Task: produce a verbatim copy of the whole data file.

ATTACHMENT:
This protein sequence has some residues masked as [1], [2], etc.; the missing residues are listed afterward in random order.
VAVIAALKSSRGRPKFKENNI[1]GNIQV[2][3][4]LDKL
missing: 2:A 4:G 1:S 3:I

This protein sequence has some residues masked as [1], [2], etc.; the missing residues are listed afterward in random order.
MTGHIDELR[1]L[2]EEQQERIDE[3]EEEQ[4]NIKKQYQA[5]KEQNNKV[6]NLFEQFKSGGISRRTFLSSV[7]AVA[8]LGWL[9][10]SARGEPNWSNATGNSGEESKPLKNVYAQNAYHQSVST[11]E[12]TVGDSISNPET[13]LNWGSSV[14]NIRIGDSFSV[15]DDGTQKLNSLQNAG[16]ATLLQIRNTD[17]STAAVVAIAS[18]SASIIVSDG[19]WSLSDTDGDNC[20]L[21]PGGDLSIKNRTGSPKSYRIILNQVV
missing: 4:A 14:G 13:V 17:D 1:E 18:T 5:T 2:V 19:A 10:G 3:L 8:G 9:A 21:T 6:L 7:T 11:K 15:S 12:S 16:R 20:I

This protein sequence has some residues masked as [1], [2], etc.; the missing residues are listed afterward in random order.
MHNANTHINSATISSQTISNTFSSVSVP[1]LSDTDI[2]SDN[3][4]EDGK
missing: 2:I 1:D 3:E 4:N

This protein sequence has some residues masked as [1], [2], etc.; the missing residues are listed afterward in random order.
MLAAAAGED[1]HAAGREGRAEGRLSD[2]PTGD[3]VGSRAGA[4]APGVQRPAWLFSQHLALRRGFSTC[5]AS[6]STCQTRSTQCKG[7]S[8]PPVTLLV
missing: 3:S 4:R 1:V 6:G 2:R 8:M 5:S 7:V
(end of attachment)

This protein sequence has some residues masked as [1], [2], etc.; the missing residues are listed afterward in random order.
VAVIAALKSSRGRPKFKENNI[1]GNIQV[2][3][4]LDKL
missing: 2:A 4:G 1:S 3:I

This protein sequence has some residues masked as [1], [2], etc.; the missing residues are listed afterward in random order.
MTGHIDELR[1]L[2]EEQQERIDE[3]EEEQ[4]NIKKQYQA[5]KEQNNKV[6]NLFEQFKSGGISRRTFLSSV[7]AVA[8]LGWL[9][10]SARGEPNWSNATGNSGEESKPLKNVYAQNAYHQSVST[11]E[12]TVGDSISNPET[13]LNWGSSV[14]NIRIGDSFSV[15]DDGTQKLNSLQNAG[16]ATLLQIRNTD[17]STAAVVAIAS[18]SASIIVSDG[19]WSLSDTDGDNC[20]L[21]PGGDLSIKNRTGSPKSYRIILNQVV
missing: 4:A 14:G 13:V 17:D 1:E 18:T 5:T 2:V 19:A 10:G 3:L 8:G 9:A 21:T 6:L 7:T 11:K 15:S 12:S 16:R 20:I

This protein sequence has some residues masked as [1], [2], etc.; the missing residues are listed afterward in random order.
MHNANTHINSATISSQTISNTFSSVSVP[1]LSDTDI[2]SDN[3][4]EDGK
missing: 2:I 1:D 3:E 4:N

This protein sequence has some residues masked as [1], [2], etc.; the missing residues are listed afterward in random order.
MLAAAAGED[1]HAAGREGRAEGRLSD[2]PTGD[3]VGSRAGA[4]APGVQRPAWLFSQHLALRRGFSTC[5]AS[6]STCQTRSTQCKG[7]S[8]PPVTLLV
missing: 3:S 4:R 1:V 6:G 2:R 8:M 5:S 7:V